Characterization of the P373L E-cadherin germline missense mutation and implication for clinical management.
ABSTRACT Hereditary diffuse gastric cancer (HDGC) is a cancer susceptibility syndrome caused by E-cadherin germline mutations. One-third of these mutations are of the missense type, representing a burden in genetic counselling. A new germline missense mutation (P373L) was recently identified in a HDGC Italian family. The present work aimed at addressing the disease-causative nature of the P373L mutant.
Assessment of the P373L mutation effect was based on cell aggregation and invasion assays. LOH analysis at the E-cadherin locus, search for somatic E-cadherin mutations and for promoter hypermethylation were performed to identify the mechanism of inactivation of the E-cadherin wild-type allele in the tumour.
In vitro the P373L germline mutation impaired the E-cadherin functions. E-cadherin promoter hypermethylation was observed in the tumour of the P373L mutation carrier.
We conclude that the combination of clinical, in vitro and molecular genetic data is helpful for establishing an accurate analysis of HDGC-associated CDH1 germline missense mutations and subsequently for appropriate clinical management of asymptomatic mutation carriers.
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ABSTRACT: Only 1% of diffuse gastric cancers occur in families with autosomal dominant gastric cancer susceptibility. Germline mutations in the E-cadherin gene account for the hereditary diffuse gastric cancer (HDGC) syndrome. We studied a large cohort of gastric cancer patients from Tuscany, a region in Italy, to evaluate the presence of familial clustering of gastric cancer. 238 pedigrees were retrospectively studied by structured interviews. All probands with diagnosed gastric cancer were contacted in-person or by phone and tumor types were assessed in first- and second-degree relatives. Familial aggregation was investigated in order to search for families with suspected HDGC. Familial aggregation for gastric cancer was observed in 79 of 238 cases (33.2%). Among these, there were 64 families (81%) with one gastric cancer other than the proband, 10 families with two gastric cancers (12.7%) and 5 families with three gastric cancers (6.3%). Fourteen families fulfilled the HDGC clinical criteria, one of them presenting with a pathogenic germline mutation in the E-cadherin gene (7.1%). The prevalence of familial HDGC appears extremely high. Since only one pathogenic germline mutation was noted in a family fulfilling the HDGC clinical criteria, factors other than E-cadherin gene mutations may contribute to the familial clustering of HDGC.Oncology 02/2007; 72(3-4):243-7. DOI:10.1159/000113015 · 2.61 Impact Factor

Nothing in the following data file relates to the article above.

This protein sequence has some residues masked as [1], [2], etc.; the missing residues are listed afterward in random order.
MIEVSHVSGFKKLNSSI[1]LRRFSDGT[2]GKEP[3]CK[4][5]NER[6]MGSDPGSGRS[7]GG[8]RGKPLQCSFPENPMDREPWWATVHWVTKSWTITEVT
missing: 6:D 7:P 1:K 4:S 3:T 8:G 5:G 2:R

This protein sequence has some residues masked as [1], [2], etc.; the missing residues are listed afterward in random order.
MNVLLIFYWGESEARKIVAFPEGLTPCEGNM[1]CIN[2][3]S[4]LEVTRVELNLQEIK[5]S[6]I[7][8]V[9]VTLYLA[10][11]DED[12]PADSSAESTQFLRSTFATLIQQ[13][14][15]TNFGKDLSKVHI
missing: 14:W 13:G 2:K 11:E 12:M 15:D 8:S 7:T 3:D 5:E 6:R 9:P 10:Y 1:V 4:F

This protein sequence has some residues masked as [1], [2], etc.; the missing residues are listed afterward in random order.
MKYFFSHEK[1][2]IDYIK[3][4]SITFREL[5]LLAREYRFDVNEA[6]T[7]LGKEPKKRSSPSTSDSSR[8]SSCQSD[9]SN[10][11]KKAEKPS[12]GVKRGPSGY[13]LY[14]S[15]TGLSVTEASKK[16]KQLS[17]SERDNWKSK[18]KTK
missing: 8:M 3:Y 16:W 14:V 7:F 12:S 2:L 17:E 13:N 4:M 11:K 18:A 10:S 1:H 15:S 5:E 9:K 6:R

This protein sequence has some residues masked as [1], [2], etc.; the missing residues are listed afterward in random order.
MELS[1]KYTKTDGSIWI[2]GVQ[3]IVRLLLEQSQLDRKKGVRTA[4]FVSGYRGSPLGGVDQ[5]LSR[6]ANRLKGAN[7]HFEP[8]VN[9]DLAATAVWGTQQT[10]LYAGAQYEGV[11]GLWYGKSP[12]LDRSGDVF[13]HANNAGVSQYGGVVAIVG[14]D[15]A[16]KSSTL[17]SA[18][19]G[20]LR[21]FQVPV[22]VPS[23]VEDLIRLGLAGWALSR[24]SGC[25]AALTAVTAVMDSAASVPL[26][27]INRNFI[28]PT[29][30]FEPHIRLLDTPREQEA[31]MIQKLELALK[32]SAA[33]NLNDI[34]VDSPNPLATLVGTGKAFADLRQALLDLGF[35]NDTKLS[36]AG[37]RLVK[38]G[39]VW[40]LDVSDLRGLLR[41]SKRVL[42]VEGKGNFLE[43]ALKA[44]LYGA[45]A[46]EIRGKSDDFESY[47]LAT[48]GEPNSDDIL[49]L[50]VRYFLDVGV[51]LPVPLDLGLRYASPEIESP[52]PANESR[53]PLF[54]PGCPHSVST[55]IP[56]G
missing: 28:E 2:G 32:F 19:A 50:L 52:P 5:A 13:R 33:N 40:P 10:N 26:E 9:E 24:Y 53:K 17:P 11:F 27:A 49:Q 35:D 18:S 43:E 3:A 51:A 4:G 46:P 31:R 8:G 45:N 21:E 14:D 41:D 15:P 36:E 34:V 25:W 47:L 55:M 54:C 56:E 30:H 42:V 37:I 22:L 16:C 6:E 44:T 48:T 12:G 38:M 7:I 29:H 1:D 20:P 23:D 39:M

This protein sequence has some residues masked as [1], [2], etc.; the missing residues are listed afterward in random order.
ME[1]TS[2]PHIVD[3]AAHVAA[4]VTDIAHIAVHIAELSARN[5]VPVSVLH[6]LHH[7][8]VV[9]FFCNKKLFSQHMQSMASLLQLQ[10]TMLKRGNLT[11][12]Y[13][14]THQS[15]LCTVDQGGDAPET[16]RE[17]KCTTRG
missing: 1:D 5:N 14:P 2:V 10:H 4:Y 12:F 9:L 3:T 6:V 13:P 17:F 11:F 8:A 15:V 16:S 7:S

- Surgery 12/2007; 142(5):645-57. DOI:10.1016/j.surg.2007.06.006 · 3.11 Impact Factor
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ABSTRACT: The mechanisms that underlie the initiation of human cancer are poorly understood. Here, we describe the development of hereditary diffuse gastric cancer and argue that it arises from the disruption of the regenerative processes that are inherent to all epithelial tissues. This model supports the cancer stem cell hypothesis, in which tumors contain a subpopulation of cells with the key stem cell characteristics of capacity for self renewal, differentiation and limitless replication. We argue that epigenetic modifications induced by common environmental and physiological pressures are able to initiate this disruption. The carcinogenic effects of these modifications are potentially reversible through the use of epigenetic therapies such as DNA demethylating agents and histone deacetylation inhibitors.Future Oncology 05/2008; 4(2):229-39. DOI:10.2217/147966126.96.36.199 · 2.61 Impact Factor